I recently came across two peanut butter cookie recipes. One was a caker recipe using white cake mix. The other was a "top secret" Mennonite recipe calling for Bisquick. That got me wondering. In the ultimate PB cookie throwdown, which of these cookies would reign supreme?
I made both and conducted taste tests among my colleagues. In the end, it all came down to texture. The cake mix cookie was crisp whereas the Mennonite cookie was soft. Suffice to say, the Mennonite cookie won by a landslide. (See what happens when you have God on your side?) Personally, my favourite was the crispier cookie. Then again, I'm a caker. Go figure.
I’m posting both recipes so you can try both and then wonder why, like me, you’re having to spray your legs with PAM every morning to get on your Orange Tab Levi’s.
1 large package white cake mix
½ cup oil
1 cup peanut butter
2 tablespoons water
Combine all ingredients. Scrape from teaspoon onto ungreased sheet. Flatten with fork. Bake at 350° for 10 to 15 minutes. Yields approximately 5 dozen cookies.
2 cups Bisquick
¾ cup smooth peanut butter
1 can sweetened condensed milk
1 teaspoon vanilla
Mix all ingredients together and roll into 1-inch balls. Roll in sugar, place on a baking sheet and gently flatten with a fork. Bake at 350° for 8 minutes only. Makes about 36 cookies.
Source: Apparently, this is a “top secret” recipe, so I can’t reveal the source. Those Mennonites don’t like their recipes getting out into the world, especially if it's into the hands of a caker. Needless to say, I’m checking over my shoulder these days. But to the person who passed it along - thanks!
Hmmm. A friend of mine made Amish peanut butter cookies, which I thought would be the same as your Mennonite cookies, but no. The Amish ones were very crisp (and frankly, I didn't care for 'em. I like them chewy.)ReplyDelete
I'm going to have to try your Mennonite cookies, because I'm all about the Bisquick.
And really, doesn't the mere presence of Bisquick in a recipe qualify it as Caker?
As one of the tasters, I'd recommend MORE Peanut butter in either recipe. Mmmmmmm peanuts...ReplyDelete
Veg-o-matic: As far as I'm concerned, the presence of Bisquick (not to mention the sweetened condensed milk) makes the Mennonite recipe suspiciously caker. And here I thought a Mennonite recipe would call for freshly churned butter.ReplyDelete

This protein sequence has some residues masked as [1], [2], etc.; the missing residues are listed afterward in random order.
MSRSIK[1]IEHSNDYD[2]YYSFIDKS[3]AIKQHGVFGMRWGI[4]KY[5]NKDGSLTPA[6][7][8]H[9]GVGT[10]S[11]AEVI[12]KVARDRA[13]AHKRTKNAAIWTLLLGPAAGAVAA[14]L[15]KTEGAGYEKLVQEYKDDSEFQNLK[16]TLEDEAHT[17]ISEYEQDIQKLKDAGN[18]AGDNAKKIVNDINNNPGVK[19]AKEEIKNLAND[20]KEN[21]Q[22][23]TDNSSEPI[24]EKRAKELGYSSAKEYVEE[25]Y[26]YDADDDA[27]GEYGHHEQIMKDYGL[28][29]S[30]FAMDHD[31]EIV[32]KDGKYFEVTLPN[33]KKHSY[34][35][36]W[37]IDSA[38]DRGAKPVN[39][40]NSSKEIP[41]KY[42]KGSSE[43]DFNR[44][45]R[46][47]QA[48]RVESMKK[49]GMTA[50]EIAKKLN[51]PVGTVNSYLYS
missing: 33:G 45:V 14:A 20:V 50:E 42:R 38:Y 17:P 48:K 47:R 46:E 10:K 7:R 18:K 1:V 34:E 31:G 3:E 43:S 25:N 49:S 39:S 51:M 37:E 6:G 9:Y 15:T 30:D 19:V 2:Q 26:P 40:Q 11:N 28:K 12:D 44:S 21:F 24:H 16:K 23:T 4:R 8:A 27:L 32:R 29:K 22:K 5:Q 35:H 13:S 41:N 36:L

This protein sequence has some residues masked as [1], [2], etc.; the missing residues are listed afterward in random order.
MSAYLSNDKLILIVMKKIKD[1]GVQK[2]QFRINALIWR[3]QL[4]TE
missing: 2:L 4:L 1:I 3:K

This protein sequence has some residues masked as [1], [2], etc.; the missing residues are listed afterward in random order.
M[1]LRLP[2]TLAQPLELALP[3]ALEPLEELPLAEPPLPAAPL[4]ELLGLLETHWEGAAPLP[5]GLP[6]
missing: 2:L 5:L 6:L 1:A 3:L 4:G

Bluerhondda: I agree. Both recipes could've used a little more "oomph" in the PB department. Might I suggest adding a layer of PB to both cookies and making a cookie sandwich? Just a thought.
Just made the "cake mix" version. About two thirds of the way through baking the batch, I got the brilliant idea to add milk chocolate chips....uh-oh.ReplyDelete
Off to buy more Pam (and not for my cookie sheets)
Strawprincess, you should know that every time milk chocolate enters the picture, it always ends up with Pamming your legs to get your pants on.Delete
I'm an unashamed food label suggested recipe user, and as such my go to for peanut butter cookies comes from the geniuses at kraft.ReplyDelete
1 cup kraft smooth peanut butter
1/2 cup sugar
Heat oven to 325°F.
Mix all ingredients with large spoon until well blended.
Roll into 24 balls; place, 4 inches apart, on baking sheets. Flatten with fork.
Bake 20 min. or until lightly browned.
3 ingredients, 0 effort, and kids like making them too.
Thanks for sharing this recipe, Julie. Anything with 0 effort is a-ok in my book. I've seen this recipe before but can't figure out how it works. Doesn't it need to have flour or Bisquick or something powdery at least? Oh, well. Guess it's best not to ask. Just eat.Delete
I'm not entirely sure why it works (Oven elves? Magic? Some sort of peanut butter based anomaly in space time?) But I've always figured it had much to do with the egg.ReplyDelete
Whatever the reason, the end result is chewy, sugary peanut butter goodness (mind you I'm obviously easily impressed) and if you're feeling extra fancy you can toss a little vanilla extract in too.
Just be sure not to overbake, because nobody likes crunchy burnt peanut butter hockey pucks.